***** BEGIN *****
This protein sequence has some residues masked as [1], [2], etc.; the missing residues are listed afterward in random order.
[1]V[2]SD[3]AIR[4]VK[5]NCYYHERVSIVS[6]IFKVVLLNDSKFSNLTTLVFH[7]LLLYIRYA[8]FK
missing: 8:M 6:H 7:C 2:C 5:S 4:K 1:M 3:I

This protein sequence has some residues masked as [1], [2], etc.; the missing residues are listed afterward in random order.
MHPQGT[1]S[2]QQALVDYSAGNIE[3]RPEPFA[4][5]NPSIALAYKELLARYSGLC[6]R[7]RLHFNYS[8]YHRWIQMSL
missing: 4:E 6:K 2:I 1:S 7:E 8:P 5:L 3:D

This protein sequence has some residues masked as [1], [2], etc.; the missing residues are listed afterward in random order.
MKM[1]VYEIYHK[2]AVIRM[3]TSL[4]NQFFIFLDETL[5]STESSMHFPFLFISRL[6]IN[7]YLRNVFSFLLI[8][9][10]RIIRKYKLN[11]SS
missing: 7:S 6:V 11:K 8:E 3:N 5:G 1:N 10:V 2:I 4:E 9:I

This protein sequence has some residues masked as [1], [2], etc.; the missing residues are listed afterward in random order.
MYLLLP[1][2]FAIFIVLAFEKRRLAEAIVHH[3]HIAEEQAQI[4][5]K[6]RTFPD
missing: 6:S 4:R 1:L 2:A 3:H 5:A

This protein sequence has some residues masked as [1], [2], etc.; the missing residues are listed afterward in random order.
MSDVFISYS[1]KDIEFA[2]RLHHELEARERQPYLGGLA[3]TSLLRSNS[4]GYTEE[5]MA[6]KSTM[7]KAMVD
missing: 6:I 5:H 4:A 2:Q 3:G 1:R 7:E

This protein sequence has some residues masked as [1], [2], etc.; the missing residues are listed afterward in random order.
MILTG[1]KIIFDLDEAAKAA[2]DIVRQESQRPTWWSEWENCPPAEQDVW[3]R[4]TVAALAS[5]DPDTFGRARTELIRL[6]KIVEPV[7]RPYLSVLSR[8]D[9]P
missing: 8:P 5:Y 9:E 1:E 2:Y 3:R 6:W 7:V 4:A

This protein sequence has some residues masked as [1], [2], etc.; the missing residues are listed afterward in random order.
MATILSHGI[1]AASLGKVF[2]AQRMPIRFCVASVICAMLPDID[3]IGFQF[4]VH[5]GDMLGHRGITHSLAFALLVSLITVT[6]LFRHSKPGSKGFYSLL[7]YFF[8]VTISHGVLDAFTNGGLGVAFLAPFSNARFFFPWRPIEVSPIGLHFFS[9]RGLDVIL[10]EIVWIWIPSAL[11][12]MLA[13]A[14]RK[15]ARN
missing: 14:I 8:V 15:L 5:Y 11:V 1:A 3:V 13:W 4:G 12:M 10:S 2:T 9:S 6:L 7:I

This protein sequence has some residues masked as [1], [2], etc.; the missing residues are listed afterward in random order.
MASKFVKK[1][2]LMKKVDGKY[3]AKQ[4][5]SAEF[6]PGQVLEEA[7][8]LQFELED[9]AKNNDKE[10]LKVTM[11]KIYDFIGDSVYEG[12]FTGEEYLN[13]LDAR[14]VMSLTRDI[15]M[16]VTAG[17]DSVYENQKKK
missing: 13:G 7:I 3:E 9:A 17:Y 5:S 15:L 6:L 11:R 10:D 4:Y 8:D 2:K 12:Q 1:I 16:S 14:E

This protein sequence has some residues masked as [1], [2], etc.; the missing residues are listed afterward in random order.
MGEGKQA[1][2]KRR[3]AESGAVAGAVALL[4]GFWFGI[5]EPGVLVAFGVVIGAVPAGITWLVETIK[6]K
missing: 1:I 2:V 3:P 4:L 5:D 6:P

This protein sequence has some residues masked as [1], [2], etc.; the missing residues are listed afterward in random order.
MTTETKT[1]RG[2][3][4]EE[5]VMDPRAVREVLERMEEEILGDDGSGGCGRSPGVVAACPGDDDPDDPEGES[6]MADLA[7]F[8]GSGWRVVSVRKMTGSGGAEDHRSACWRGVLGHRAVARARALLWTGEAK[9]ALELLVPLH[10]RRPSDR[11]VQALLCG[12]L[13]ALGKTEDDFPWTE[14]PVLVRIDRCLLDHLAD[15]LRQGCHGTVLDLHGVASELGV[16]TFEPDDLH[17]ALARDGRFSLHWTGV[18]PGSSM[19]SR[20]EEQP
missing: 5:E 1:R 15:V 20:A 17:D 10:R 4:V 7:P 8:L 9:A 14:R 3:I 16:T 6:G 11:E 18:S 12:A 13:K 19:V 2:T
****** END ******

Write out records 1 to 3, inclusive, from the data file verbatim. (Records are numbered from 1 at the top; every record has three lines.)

This protein sequence has some residues masked as [1], [2], etc.; the missing residues are listed afterward in random order.
[1]V[2]SD[3]AIR[4]VK[5]NCYYHERVSIVS[6]IFKVVLLNDSKFSNLTTLVFH[7]LLLYIRYA[8]FK
missing: 8:M 6:H 7:C 2:C 5:S 4:K 1:M 3:I

This protein sequence has some residues masked as [1], [2], etc.; the missing residues are listed afterward in random order.
MHPQGT[1]S[2]QQALVDYSAGNIE[3]RPEPFA[4][5]NPSIALAYKELLARYSGLC[6]R[7]RLHFNYS[8]YHRWIQMSL
missing: 4:E 6:K 2:I 1:S 7:E 8:P 5:L 3:D

This protein sequence has some residues masked as [1], [2], etc.; the missing residues are listed afterward in random order.
MKM[1]VYEIYHK[2]AVIRM[3]TSL[4]NQFFIFLDETL[5]STESSMHFPFLFISRL[6]IN[7]YLRNVFSFLLI[8][9][10]RIIRKYKLN[11]SS
missing: 7:S 6:V 11:K 8:E 3:N 5:G 1:N 10:V 2:I 4:E 9:I